Senator Bacik again called for a debate on prisons. As I indicated yesterday on the Order of Business and in previous weeks, Members will be able to contribute to such a debate.
As for Senator Buttimer's comments about a debate on the economy, I have already made such a commitment, including on Members' first day back after the recess. Debates on the economy, banking and various financial issues take place every week in the House.
On Senator Leyden's call for a debate on RTE, most of us involved in public life have always appreciated, recognised and acknowledged the tremendous work done by RTE on radio and television during the years, as well as the magnificent individuals who work for it as broadcasters. However, I must support the comments made by Senator Leyden and other colleagues who are at a loss when it comes to the issues of the licence fee and the need for balance. The director general and chairman of the RTE authority might wish to consider the terms of reference attached to RTE's licence on the need for balance. It is unfair on taxpayers who pay the licence fee to be subject to the negative opinion being broadcast; there should also be good news from time to time. I have complimented RTE and always stood behind it. I had my own sponsored programme for four years and made my contribution to the station in other fields, as Senator Mooney knows at first hand. That said, it is never the wrong time to say the right thing as Members and public representatives who are privileged to be here for a short time. RTE have a responsibility to bring the people with it at this difficult time. There are excellent people at the station at chief executive, chairman and board member level of the authority. Everyone in RTE wants to do the right thing and the issue is with the few who are in the business of seeking good TAM ratings. Ultimately, however, one must seek to uplift the people. There is a responsibility in this regard. I will, therefore, facilitate a debate in the House on the matter in response to Senator Leyden's request.
Senators Norris, Ellis and Harris referred to the serious plight of the owners of taxis over nine years old. Most Members will be aware that decent cars are good for 15 years. Therefore, the proposal made does not make sense. I will send a strong message to the Minister urging him to contact the taxi regulator on the matter, particularly at this difficult time when, as many Members are aware from their weekly clinics, it is not easy to obtain funds or finance to purchase another car.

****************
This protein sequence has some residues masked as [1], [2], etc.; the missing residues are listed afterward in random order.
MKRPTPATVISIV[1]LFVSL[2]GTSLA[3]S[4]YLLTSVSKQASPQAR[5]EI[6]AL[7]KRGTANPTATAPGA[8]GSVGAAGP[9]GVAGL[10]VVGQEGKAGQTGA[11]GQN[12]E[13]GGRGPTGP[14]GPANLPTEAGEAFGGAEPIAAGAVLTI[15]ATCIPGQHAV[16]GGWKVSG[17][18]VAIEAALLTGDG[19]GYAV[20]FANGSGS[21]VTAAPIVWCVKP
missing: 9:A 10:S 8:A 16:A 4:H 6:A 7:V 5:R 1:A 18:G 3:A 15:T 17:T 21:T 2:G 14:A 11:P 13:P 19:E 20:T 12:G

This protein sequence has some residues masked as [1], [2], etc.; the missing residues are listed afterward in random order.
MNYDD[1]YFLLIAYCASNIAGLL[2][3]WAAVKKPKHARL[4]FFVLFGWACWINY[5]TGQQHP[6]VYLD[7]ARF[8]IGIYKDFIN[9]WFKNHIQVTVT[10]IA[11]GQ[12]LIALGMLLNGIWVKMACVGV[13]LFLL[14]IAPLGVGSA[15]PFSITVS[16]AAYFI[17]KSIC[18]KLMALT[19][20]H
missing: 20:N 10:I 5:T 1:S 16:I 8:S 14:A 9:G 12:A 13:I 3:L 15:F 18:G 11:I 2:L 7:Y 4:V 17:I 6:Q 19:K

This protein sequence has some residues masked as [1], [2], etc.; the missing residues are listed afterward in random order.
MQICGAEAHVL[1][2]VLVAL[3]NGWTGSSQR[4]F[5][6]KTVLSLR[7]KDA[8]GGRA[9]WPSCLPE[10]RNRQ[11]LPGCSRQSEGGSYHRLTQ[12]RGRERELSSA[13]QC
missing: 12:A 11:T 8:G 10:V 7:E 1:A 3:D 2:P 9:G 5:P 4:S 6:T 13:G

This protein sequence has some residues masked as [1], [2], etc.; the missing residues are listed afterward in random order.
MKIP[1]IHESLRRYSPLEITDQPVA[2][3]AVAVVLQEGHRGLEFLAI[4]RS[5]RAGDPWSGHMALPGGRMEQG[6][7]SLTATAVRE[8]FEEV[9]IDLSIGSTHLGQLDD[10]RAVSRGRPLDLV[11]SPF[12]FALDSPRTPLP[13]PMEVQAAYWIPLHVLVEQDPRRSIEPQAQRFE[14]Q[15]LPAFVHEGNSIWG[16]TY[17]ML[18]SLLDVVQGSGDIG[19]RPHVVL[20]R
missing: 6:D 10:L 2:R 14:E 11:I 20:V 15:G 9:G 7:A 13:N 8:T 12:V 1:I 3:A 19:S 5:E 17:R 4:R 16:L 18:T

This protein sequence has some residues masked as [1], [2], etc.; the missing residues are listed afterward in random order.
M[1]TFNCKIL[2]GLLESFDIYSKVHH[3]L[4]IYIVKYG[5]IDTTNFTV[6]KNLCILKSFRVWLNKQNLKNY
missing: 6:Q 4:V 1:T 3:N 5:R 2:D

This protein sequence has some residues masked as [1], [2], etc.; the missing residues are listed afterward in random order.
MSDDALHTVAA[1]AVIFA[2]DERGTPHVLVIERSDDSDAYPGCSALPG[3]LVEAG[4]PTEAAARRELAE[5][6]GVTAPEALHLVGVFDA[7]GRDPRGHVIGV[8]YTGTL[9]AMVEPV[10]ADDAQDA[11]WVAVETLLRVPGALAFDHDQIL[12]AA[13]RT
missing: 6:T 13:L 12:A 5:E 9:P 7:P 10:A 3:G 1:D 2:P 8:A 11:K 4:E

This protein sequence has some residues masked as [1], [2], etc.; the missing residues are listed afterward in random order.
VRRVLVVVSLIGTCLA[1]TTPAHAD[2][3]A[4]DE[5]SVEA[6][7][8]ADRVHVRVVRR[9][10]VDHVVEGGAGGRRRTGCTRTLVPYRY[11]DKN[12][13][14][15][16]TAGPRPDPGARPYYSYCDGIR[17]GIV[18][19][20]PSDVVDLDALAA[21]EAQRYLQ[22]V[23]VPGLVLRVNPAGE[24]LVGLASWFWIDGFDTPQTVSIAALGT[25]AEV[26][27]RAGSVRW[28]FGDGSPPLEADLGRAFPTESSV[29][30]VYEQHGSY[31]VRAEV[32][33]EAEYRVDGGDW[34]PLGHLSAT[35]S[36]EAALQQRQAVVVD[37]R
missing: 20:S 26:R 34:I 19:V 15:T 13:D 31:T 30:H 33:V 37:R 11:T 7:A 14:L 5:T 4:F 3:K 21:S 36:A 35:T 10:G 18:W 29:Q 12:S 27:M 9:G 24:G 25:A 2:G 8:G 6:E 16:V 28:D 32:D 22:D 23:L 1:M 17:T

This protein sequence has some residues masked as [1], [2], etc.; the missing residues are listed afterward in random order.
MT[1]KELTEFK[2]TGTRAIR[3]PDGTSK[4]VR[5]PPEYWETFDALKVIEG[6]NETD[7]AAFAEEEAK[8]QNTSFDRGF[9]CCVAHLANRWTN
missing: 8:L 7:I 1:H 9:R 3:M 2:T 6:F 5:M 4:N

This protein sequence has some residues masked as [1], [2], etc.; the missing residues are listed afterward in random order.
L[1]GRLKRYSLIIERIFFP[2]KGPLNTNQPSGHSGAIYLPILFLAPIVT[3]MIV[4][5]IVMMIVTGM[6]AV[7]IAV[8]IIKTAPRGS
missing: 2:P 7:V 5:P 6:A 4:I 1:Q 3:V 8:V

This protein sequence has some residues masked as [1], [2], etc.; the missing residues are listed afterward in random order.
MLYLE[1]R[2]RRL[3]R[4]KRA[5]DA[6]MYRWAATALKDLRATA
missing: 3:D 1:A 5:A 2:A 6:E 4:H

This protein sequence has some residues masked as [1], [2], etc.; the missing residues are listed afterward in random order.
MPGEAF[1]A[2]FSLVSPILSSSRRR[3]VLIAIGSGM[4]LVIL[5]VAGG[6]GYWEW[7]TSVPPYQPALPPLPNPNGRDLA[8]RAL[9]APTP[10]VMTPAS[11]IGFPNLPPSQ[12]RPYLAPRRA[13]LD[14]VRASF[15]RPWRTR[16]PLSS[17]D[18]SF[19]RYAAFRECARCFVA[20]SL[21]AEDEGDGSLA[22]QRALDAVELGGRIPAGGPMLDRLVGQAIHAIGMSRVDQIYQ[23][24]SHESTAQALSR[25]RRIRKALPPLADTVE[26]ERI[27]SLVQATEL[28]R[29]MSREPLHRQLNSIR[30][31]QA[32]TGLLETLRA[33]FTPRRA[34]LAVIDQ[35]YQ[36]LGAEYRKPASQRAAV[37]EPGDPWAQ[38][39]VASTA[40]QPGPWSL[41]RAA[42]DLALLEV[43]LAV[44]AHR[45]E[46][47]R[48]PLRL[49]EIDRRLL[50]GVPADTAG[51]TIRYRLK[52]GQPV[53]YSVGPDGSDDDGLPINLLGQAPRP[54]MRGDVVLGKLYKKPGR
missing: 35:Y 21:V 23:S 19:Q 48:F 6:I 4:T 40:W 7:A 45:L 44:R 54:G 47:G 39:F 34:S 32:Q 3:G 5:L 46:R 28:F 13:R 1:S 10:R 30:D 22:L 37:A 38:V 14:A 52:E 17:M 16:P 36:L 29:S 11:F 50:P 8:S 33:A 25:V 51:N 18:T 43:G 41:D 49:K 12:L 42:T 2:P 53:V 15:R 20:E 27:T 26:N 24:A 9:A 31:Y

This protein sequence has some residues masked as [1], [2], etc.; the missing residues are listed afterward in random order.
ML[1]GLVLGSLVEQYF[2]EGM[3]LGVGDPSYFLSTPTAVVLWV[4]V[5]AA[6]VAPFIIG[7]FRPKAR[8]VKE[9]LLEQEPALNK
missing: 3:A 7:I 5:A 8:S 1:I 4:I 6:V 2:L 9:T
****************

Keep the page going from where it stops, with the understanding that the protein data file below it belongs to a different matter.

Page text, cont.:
I agree fully with Senator Norris who called for safety audits to be carried out on farms. Such a measure is essential and crucial because, unfortunately, many people are involved in fatal accidents on farms. I understand 23 people have lost their lives on farms this year.
On Senator Ellis's call for a debate on employment with Enterprise Ireland and the IDA, I compliment Enterprise Ireland on organising its conference in Croke Park today and the opportunities it is trying to create. I will have no difficulty with Members debating this issue also.
Senator Cannon raised the issue of flooding and referred to the plight of people living along the River Shannon and, in particular, the dreadful experience endured by the people of County Cork last year. In respect of those families whom it might be necessary to relocate, €8 million in funds is available. I will convey the Senator's strong views in this regard to the Minister.
Senator Mooney raised the issue of the illegal downloading of music and the fallout from the recent court case. I understand a legislative amendment to the Act is needed, for which the Minister for Enterprise, Trade and Innovation is responsible. The industry is fighting to ensure its survival and I hope the Minister will address the matter in the coming days. If he does not do so, the House will have debate its merits. To command the respect of the industry, we must take the position adopted by our near neighbours, the United Kingdom and France. However, this is not happening and a serious problem has emerged, as a result of which the multinationals which are large employers will be obliged to consider their position in Ireland. Irish songwriters, artists, publishers and record companies are all working with their backs to the wall and not being given the tools they need. I support fully the legislative position adopted in the United Kingdom and France and believe the Minister should address the issue as a matter of urgency.